We didn’t want to use our own faces with these filters, so here’s what happened when we applied the racial filters to a few stock photos. The original photos are in the upper left for each. iStock/FaceApp

FaceApp, an app that uses neural networks to transform your selfies in some rather eerie ways, introduced filters on Wednesday that promised to change your racial appearance.

The filters allowed users to upload a selfie and select an Asian, black, Caucasian or ‘Indian’ filter. Considering that in-app filters have long struggled to contend with “digital blackface,” these new filters felt to many like a strange escalation of the racial insensitivity that’s already plaguing face-swapping and transforming apps.

After initially defending the filters, FaceApp chief executive Yaroslav Goncharov said in an emailed statement to The Washington Post late on Wednesday afternoon that the company would remove them in the “next few hours.”

This isn’t the first time FaceApp has introduced, and removed, a filter following accusations of racial insensitivity. FaceApp pulled a “hot” filter in April, after users discovered that the filter was lightening skin. The app didn’t use a diverse enough data set while training the filter to define “hotness,” which essentially meant that the filter tried to make everyone look whiter to make them look more attractive. The company apologized.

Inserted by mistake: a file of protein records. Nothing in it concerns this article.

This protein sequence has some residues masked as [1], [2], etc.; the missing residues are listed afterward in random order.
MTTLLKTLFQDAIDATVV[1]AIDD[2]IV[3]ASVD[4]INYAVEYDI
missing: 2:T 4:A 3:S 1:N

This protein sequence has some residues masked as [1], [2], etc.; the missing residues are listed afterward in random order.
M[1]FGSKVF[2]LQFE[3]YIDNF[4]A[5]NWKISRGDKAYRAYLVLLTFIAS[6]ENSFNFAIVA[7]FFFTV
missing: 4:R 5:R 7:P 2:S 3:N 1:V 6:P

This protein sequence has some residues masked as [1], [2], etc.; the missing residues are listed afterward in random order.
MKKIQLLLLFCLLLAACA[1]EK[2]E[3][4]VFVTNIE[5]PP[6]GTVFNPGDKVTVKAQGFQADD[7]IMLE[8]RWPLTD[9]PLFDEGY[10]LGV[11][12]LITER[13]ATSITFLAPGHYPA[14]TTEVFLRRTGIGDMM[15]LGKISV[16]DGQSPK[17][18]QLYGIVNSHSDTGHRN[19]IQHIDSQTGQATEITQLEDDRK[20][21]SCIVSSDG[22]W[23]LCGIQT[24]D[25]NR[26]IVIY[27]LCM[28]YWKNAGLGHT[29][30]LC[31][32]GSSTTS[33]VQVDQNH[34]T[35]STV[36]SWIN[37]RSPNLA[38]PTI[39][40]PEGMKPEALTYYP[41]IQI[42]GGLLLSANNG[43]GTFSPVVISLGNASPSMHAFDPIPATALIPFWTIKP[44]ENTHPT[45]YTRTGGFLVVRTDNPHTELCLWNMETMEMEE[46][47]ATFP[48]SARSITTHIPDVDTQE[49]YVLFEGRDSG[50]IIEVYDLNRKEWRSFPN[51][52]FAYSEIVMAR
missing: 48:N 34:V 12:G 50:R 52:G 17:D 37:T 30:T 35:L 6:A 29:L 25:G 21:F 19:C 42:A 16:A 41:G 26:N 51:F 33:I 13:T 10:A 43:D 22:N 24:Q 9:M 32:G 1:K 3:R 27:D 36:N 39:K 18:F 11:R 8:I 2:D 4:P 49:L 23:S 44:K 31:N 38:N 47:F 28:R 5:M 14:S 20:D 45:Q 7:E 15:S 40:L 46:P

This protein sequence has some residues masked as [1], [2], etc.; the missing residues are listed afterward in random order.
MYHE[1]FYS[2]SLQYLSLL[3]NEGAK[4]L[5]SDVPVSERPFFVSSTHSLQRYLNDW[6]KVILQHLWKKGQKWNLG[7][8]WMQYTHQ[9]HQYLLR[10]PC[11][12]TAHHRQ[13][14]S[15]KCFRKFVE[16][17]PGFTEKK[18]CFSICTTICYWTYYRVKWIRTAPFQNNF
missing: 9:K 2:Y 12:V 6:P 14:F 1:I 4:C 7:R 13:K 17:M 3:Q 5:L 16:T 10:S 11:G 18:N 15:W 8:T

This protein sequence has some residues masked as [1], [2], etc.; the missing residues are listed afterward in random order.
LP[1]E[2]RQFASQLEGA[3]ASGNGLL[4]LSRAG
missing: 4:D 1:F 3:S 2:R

FaceApp’s race-changing filters were first discovered by a Mic reporter who, unlike me, had not deleted the app from her phone after its brief surge to popularity earlier this year. FaceApp sent a push alert to its users about the filters on Wednesday morning to promote them.

As face-swapping apps like FaceApp have gotten better at transforming the faces of their users, the debate over what, exactly, they permit has intensified. When Snapchat introduced a Bob Marley filter on April, 20, 2016, a ton of people pushed back and said the filter was (a) racist and (b) specifically disrespectful to Marley’s legacy. (Snapchat said at the time that the filter was developed with the cooperation of Marley’s estate.) And later that year, Snapchat introduced (and pulled) an “anime”-inspired filter that had quite a few similarities to racist caricature drawings of Asians.

In an earlier statement to The Washington Post, Goncharov defended the new filters. “The ethnicity change filters have been designed to be equal in all aspects,” he said in an email. “They don’t have any positive or negative connotations associated with them. They are even represented by the same icon. In addition to that, the list of those filters is shuffled for every photo, so each user sees them in a different order.”

We asked Goncharov if he had a response to those who said the simple existence of the filters, and not the specific way FaceApp executed them, were the issue. He responded with his announcement that the filters would be pulled from the app.

[This post has been updated to note that FaceApp will remove the filters]